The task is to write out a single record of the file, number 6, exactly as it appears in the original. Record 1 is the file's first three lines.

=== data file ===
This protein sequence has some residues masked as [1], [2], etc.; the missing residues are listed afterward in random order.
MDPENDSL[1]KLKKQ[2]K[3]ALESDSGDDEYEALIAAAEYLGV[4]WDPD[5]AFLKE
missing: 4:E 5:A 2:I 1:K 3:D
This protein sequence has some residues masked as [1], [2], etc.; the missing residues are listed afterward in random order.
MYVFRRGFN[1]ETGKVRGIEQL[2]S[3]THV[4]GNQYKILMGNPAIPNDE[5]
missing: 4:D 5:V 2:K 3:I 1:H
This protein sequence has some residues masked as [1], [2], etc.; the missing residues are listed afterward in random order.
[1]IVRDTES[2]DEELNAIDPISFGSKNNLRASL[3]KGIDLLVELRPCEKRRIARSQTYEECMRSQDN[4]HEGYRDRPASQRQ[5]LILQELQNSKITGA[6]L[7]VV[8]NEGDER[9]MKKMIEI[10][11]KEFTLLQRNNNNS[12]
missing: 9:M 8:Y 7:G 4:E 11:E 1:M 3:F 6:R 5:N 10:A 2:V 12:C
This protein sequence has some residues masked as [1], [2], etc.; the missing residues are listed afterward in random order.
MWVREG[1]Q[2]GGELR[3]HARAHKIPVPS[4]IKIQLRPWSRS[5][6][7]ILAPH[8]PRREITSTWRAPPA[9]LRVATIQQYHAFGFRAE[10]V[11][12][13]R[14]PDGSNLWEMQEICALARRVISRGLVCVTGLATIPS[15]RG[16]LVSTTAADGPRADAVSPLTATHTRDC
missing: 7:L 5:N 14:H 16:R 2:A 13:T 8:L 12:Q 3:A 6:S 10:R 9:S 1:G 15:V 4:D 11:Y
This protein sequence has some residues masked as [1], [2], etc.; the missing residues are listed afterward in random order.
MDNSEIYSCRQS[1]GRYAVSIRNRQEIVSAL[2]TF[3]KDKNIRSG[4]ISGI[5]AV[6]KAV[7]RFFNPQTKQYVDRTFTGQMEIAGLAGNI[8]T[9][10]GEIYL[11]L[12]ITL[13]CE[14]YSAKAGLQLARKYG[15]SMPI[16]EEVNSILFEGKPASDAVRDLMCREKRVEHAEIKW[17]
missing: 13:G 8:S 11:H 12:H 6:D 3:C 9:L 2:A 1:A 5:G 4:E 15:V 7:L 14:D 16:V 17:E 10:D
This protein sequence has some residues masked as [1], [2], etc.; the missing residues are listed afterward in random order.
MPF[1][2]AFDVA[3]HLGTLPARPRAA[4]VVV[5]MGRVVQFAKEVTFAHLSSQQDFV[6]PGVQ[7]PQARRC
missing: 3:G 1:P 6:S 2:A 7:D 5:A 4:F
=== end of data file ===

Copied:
This protein sequence has some residues masked as [1], [2], etc.; the missing residues are listed afterward in random order.
MPF[1][2]AFDVA[3]HLGTLPARPRAA[4]VVV[5]MGRVVQFAKEVTFAHLSSQQDFV[6]PGVQ[7]PQARRC
missing: 3:G 1:P 6:S 2:A 7:D 5:A 4:F